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21.2. Internal Data Types

As the tree of opcodes constituting a compiled Perl program is executed, Perl values are created, manipulated, and destroyed. The data types you're familiar with in Perl all have corresponding data types in the C under Perl's hood, and you'll need to know about those types when you pass data between the two languages.

Three C typedefs correspond to Perl's three basic data types: the SV (scalar value), AV (array value), and HV (hash value). In addition, an IV is a simple signed integer type guaranteed to be large enough to hold either a pointer or an integer; and I32 and I16 are types guaranteed to be large enough to hold 32 bits and 16 bits, respectively. For storing unsigned versions of these last three typedefs, there exist UV, U32, and U16 typedefs as well. All of these typedefs can be manipulated with the C functions described in the perlguts documentation. We sketch the behaviors of some of those functions below:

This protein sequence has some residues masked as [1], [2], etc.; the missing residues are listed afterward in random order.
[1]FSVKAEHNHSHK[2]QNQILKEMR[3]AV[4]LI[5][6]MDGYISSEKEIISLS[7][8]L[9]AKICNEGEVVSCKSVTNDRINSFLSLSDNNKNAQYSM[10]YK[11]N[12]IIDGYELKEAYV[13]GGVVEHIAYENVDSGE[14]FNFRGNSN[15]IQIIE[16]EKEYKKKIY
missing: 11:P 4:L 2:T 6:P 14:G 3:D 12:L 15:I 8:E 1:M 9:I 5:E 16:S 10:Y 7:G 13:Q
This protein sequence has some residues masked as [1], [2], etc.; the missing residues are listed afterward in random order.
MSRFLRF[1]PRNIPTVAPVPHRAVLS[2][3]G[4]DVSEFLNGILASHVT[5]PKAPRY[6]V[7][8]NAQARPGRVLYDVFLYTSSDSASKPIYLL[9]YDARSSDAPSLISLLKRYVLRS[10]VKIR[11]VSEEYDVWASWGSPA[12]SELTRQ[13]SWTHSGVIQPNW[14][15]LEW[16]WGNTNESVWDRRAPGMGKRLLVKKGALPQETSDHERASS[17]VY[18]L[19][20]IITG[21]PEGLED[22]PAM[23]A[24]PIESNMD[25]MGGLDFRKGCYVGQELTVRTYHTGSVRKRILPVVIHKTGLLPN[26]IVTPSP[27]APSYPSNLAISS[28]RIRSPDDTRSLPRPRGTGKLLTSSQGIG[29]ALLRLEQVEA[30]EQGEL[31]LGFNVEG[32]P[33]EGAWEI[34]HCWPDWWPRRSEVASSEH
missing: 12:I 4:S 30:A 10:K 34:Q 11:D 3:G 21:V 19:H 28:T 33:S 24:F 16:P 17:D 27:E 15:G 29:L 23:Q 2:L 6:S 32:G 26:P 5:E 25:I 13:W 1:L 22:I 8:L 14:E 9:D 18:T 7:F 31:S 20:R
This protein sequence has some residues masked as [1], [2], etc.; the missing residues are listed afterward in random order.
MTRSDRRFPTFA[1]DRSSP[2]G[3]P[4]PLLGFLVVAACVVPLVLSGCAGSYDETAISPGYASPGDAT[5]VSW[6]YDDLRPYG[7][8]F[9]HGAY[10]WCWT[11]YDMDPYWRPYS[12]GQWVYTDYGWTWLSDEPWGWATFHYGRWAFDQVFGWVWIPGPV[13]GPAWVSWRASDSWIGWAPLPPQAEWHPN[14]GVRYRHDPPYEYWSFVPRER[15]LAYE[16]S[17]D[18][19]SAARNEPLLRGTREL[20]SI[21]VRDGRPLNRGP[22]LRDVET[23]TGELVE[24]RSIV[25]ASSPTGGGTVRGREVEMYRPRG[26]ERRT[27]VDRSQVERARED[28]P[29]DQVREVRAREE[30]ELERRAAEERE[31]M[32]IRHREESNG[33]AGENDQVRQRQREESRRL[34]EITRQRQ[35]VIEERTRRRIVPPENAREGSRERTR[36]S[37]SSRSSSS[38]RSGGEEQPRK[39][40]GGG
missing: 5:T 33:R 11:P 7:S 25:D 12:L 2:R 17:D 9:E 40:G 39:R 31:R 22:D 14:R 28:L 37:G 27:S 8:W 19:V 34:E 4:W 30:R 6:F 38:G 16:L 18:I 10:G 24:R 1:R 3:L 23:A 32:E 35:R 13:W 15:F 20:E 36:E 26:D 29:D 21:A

• There are four types of values that can be copied into an SV: an integer value (IV), a double (NV), a string (PV), and another scalar (SV). There are dozens of functions for SVs to let you create, modify, grow, and check for the truth or definedness of the Perl scalars they represent. Perl references are implemented as an RV, a special type of SV.

  • When an AV is created, it can be created empty or populated with SVs, which makes sense since an array is a collection of scalars.

  • The HV has associated C functions for storing, fetching, deleting, and checking for the existence of key/value pairs in the hash the HV represents.

  • There is also a GV (glob value), which can hold references to any of the values associated with a variable identifier: a scalar value, an array value, a hash value, a subroutine, an I/O handle, or a format.

When you extend Perl, you will sometimes need to know about these values when you create bindings to C functions. When you embed Perl, you'll need to know about these values when you exchange data with the Perl interpreter included in your C program.



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